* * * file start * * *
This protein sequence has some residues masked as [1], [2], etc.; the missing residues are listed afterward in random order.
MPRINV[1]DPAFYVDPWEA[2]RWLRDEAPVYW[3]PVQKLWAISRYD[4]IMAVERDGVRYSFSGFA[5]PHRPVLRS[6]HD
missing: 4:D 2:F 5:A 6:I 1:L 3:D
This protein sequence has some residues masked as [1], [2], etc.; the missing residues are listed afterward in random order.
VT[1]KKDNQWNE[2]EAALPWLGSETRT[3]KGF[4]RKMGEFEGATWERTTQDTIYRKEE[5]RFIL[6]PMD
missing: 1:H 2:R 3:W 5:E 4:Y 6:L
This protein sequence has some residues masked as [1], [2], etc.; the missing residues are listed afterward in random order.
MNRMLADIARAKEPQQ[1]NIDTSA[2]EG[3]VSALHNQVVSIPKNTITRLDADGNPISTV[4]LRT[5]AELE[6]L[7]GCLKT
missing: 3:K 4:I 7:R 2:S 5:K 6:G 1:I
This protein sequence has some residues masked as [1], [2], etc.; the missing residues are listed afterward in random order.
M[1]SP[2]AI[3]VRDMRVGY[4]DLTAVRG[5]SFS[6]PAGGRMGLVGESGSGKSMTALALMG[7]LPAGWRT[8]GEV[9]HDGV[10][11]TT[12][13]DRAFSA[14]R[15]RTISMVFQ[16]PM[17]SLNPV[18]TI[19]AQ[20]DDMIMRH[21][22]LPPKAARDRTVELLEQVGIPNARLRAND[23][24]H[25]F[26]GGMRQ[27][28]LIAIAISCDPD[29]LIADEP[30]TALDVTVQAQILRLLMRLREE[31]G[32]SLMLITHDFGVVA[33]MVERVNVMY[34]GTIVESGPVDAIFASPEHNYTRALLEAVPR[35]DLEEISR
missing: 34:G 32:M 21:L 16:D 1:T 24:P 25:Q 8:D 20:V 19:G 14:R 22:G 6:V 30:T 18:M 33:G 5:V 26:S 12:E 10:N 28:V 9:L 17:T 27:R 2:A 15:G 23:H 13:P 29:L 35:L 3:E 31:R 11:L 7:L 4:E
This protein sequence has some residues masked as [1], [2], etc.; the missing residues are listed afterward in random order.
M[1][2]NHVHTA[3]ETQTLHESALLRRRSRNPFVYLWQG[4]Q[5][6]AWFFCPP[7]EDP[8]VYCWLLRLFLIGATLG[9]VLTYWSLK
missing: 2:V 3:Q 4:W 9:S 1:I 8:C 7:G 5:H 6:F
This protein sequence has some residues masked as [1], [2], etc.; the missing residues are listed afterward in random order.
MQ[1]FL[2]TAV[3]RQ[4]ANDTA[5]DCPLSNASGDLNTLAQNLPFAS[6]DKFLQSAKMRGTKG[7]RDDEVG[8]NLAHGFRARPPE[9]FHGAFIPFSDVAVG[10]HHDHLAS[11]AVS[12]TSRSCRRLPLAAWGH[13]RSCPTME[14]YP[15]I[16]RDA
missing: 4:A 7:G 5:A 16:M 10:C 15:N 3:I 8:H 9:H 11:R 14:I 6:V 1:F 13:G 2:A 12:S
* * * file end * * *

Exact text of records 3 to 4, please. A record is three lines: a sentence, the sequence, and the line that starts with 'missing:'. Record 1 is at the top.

This protein sequence has some residues masked as [1], [2], etc.; the missing residues are listed afterward in random order.
MNRMLADIARAKEPQQ[1]NIDTSA[2]EG[3]VSALHNQVVSIPKNTITRLDADGNPISTV[4]LRT[5]AELE[6]L[7]GCLKT
missing: 3:K 4:I 7:R 2:S 5:K 6:G 1:I
This protein sequence has some residues masked as [1], [2], etc.; the missing residues are listed afterward in random order.
M[1]SP[2]AI[3]VRDMRVGY[4]DLTAVRG[5]SFS[6]PAGGRMGLVGESGSGKSMTALALMG[7]LPAGWRT[8]GEV[9]HDGV[10][11]TT[12][13]DRAFSA[14]R[15]RTISMVFQ[16]PM[17]SLNPV[18]TI[19]AQ[20]DDMIMRH[21][22]LPPKAARDRTVELLEQVGIPNARLRAND[23][24]H[25]F[26]GGMRQ[27][28]LIAIAISCDPD[29]LIADEP[30]TALDVTVQAQILRLLMRLREE[31]G[32]SLMLITHDFGVVA[33]MVERVNVMY[34]GTIVESGPVDAIFASPEHNYTRALLEAVPR[35]DLEEISR
missing: 34:G 32:M 21:L 16:D 1:T 24:P 25:Q 8:D 20:V 19:G 14:R 22:G 6:V 30:T 18:M 33:G 5:V 26:S 12:E 10:N 28:V 9:L 17:T 27:R 2:A 15:G 23:H 13:P 29:L 35:L 3:E 31:R 11:L 7:L 4:E